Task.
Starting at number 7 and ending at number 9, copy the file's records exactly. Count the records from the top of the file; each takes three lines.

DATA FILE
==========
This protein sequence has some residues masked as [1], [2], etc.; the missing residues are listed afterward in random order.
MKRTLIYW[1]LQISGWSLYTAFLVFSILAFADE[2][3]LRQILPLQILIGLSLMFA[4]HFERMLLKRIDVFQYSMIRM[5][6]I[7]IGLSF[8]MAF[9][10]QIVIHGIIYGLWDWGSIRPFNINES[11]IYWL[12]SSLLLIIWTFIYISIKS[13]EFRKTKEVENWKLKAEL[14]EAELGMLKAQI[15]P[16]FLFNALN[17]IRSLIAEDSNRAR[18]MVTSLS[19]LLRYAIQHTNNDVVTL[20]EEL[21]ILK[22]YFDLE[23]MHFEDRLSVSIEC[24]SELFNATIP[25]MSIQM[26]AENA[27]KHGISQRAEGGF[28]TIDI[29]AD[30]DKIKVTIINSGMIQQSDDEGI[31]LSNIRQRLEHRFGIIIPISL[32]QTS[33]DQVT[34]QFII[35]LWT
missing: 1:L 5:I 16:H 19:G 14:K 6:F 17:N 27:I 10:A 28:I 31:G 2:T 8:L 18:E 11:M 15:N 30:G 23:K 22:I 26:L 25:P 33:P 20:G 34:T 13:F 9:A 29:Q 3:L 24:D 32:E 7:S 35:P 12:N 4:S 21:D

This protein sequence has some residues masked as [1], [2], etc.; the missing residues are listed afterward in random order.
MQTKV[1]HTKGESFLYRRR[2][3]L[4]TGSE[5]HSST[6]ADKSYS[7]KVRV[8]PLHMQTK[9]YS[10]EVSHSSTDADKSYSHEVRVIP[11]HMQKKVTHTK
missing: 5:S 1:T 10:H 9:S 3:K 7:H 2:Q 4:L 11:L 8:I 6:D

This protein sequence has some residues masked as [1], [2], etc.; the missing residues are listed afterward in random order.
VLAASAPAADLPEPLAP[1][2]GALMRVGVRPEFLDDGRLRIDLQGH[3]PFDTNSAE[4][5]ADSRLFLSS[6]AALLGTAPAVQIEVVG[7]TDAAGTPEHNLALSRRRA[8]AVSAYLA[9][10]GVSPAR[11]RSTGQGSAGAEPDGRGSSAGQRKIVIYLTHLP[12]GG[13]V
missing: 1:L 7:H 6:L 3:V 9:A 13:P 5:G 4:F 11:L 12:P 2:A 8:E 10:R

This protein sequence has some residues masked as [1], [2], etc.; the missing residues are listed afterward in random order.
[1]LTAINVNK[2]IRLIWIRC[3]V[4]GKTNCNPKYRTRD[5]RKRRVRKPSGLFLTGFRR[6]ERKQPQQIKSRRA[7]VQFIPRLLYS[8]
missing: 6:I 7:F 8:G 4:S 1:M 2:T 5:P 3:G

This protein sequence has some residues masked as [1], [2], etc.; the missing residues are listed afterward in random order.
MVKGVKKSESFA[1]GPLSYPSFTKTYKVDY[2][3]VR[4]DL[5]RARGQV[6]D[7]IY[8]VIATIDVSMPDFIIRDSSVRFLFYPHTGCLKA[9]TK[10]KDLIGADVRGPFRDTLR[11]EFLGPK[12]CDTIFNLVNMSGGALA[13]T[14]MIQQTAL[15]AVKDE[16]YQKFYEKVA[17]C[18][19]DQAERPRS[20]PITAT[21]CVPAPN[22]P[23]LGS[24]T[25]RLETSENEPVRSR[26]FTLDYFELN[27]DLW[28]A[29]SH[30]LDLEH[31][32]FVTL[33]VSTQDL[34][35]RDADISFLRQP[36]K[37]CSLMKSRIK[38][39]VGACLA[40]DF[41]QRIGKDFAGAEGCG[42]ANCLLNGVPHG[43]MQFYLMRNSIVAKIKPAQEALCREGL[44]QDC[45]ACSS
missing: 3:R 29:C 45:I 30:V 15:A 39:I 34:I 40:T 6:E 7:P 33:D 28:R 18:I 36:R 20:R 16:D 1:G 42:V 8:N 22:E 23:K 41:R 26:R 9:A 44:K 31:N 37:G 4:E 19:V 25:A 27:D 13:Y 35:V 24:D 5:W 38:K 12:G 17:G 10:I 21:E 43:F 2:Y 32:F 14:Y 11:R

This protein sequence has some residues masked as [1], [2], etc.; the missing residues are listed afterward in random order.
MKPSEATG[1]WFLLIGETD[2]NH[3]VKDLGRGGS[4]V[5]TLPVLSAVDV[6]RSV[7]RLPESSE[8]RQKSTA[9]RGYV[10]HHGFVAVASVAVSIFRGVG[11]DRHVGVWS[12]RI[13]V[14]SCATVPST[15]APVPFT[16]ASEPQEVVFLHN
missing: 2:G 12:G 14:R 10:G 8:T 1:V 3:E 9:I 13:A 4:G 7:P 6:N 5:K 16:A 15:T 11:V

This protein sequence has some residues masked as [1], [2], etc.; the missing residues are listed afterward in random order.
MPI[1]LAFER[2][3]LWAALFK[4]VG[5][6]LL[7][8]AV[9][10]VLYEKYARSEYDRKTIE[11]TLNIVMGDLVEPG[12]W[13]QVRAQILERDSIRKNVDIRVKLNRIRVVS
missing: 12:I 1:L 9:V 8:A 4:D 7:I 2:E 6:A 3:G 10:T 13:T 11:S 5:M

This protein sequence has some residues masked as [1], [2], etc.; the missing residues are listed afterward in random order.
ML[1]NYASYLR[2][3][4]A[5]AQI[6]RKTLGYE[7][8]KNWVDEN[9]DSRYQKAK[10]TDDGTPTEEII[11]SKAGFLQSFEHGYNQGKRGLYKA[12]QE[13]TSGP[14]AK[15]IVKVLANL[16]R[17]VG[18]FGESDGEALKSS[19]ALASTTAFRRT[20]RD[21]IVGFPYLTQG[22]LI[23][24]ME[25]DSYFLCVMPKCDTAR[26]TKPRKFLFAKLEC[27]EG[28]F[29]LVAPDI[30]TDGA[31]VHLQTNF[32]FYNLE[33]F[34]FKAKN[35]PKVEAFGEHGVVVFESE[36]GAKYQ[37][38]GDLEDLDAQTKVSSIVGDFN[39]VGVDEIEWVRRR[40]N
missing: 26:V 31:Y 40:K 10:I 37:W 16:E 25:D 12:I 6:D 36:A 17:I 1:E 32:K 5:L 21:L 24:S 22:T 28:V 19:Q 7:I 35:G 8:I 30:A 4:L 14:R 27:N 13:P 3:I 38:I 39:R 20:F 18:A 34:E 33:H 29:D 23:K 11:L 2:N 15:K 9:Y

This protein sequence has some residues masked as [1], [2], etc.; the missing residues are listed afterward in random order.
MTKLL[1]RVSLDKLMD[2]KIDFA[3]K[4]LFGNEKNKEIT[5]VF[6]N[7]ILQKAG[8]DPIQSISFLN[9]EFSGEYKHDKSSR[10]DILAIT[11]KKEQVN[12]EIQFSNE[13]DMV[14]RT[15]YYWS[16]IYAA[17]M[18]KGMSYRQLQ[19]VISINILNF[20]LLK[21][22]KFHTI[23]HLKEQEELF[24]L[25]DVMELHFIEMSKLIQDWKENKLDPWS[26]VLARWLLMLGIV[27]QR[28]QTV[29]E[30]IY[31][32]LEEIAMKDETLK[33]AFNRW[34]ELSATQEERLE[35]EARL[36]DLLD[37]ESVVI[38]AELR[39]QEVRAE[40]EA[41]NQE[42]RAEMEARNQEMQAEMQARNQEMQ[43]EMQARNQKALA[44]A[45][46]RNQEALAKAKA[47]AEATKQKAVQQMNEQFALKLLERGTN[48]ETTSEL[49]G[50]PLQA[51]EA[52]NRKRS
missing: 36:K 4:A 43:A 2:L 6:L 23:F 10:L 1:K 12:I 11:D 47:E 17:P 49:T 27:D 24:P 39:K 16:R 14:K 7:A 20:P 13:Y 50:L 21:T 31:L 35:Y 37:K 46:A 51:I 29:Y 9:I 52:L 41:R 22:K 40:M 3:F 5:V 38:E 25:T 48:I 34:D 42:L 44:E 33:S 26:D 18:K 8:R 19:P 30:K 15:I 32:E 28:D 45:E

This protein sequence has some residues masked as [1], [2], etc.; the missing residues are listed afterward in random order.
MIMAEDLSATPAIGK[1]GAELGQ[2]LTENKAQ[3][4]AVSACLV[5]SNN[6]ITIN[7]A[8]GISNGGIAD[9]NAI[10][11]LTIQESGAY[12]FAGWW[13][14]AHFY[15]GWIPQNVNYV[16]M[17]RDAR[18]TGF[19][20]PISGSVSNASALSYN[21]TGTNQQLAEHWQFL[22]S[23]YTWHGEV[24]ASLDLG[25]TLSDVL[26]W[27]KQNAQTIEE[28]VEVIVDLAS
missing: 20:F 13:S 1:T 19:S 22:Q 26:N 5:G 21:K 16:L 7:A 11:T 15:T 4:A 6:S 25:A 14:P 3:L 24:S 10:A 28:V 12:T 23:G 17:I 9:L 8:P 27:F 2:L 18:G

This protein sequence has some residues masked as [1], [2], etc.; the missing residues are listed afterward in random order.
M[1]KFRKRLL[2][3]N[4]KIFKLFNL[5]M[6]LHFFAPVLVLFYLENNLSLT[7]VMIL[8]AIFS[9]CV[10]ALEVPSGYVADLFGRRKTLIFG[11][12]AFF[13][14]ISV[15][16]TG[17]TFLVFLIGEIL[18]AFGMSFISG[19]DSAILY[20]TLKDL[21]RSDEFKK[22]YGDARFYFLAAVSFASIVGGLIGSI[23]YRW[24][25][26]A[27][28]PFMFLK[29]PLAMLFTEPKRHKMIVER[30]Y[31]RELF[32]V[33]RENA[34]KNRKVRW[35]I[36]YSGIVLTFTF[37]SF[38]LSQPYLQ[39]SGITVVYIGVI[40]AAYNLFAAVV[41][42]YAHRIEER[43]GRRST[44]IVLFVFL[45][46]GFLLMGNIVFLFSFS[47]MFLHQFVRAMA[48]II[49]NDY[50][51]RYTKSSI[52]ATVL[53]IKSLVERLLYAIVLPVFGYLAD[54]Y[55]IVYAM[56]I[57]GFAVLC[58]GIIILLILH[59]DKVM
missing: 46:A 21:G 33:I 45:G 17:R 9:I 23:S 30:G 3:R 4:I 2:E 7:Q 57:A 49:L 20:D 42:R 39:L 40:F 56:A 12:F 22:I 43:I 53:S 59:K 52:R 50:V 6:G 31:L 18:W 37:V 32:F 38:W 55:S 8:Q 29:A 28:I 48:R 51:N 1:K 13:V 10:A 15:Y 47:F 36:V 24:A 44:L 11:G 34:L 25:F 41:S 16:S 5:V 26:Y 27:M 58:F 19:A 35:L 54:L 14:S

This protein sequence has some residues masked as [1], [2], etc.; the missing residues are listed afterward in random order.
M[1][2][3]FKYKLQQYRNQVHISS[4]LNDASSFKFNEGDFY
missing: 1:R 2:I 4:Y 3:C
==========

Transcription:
This protein sequence has some residues masked as [1], [2], etc.; the missing residues are listed afterward in random order.
MPI[1]LAFER[2][3]LWAALFK[4]VG[5][6]LL[7][8]AV[9][10]VLYEKYARSEYDRKTIE[11]TLNIVMGDLVEPG[12]W[13]QVRAQILERDSIRKNVDIRVKLNRIRVVS
missing: 12:I 1:L 9:V 8:A 4:D 7:I 2:E 6:A 3:G 10:T 13:T 11:S 5:M

This protein sequence has some residues masked as [1], [2], etc.; the missing residues are listed afterward in random order.
ML[1]NYASYLR[2][3][4]A[5]AQI[6]RKTLGYE[7][8]KNWVDEN[9]DSRYQKAK[10]TDDGTPTEEII[11]SKAGFLQSFEHGYNQGKRGLYKA[12]QE[13]TSGP[14]AK[15]IVKVLANL[16]R[17]VG[18]FGESDGEALKSS[19]ALASTTAFRRT[20]RD[21]IVGFPYLTQG[22]LI[23][24]ME[25]DSYFLCVMPKCDTAR[26]TKPRKFLFAKLEC[27]EG[28]F[29]LVAPDI[30]TDGA[31]VHLQTNF[32]FYNLE[33]F[34]FKAKN[35]PKVEAFGEHGVVVFESE[36]GAKYQ[37][38]GDLEDLDAQTKVSSIVGDFN[39]VGVDEIEWVRRR[40]N
missing: 26:V 31:Y 40:K 10:I 37:W 16:E 25:D 12:I 6:D 36:A 17:I 1:E 32:K 5:L 21:L 24:S 22:T 28:V 19:Q 7:I 35:G 8:I 30:A 4:L 14:R 27:N 13:P 3:I 38:I 39:R 20:F 18:A 34:E 33:H 29:D 23:K 11:L 2:N 15:K 9:Y

This protein sequence has some residues masked as [1], [2], etc.; the missing residues are listed afterward in random order.
MTKLL[1]RVSLDKLMD[2]KIDFA[3]K[4]LFGNEKNKEIT[5]VF[6]N[7]ILQKAG[8]DPIQSISFLN[9]EFSGEYKHDKSSR[10]DILAIT[11]KKEQVN[12]EIQFSNE[13]DMV[14]RT[15]YYWS[16]IYAA[17]M[18]KGMSYRQLQ[19]VISINILNF[20]LLK[21][22]KFHTI[23]HLKEQEELF[24]L[25]DVMELHFIEMSKLIQDWKENKLDPWS[26]VLARWLLMLGIV[27]QR[28]QTV[29]E[30]IY[31][32]LEEIAMKDETLK[33]AFNRW[34]ELSATQEERLE[35]EARL[36]DLLD[37]ESVVI[38]AELR[39]QEVRAE[40]EA[41]NQE[42]RAEMEARNQEMQAEMQARNQEMQ[43]EMQARNQKALA[44]A[45][46]RNQEALAKAKA[47]AEATKQKAVQQMNEQFALKLLERGTN[48]ETTSEL[49]G[50]PLQA[51]EA[52]NRKRS
missing: 36:K 4:A 43:A 2:L 6:L 23:F 10:L 1:K 12:I 11:D 47:E 17:P 49:T 27:D 24:P 39:K 16:R 14:K 7:A 20:P 13:Y 50:L 21:T 31:L 35:Y 37:K 46:A 51:I 29:Y 9:I 52:L 41:R 22:K 40:M 3:F 5:V 38:E 25:T 48:I 34:D 42:L 44:E 33:S 26:D 18:K 8:R 19:P 30:K 15:I 32:E 28:D 45:E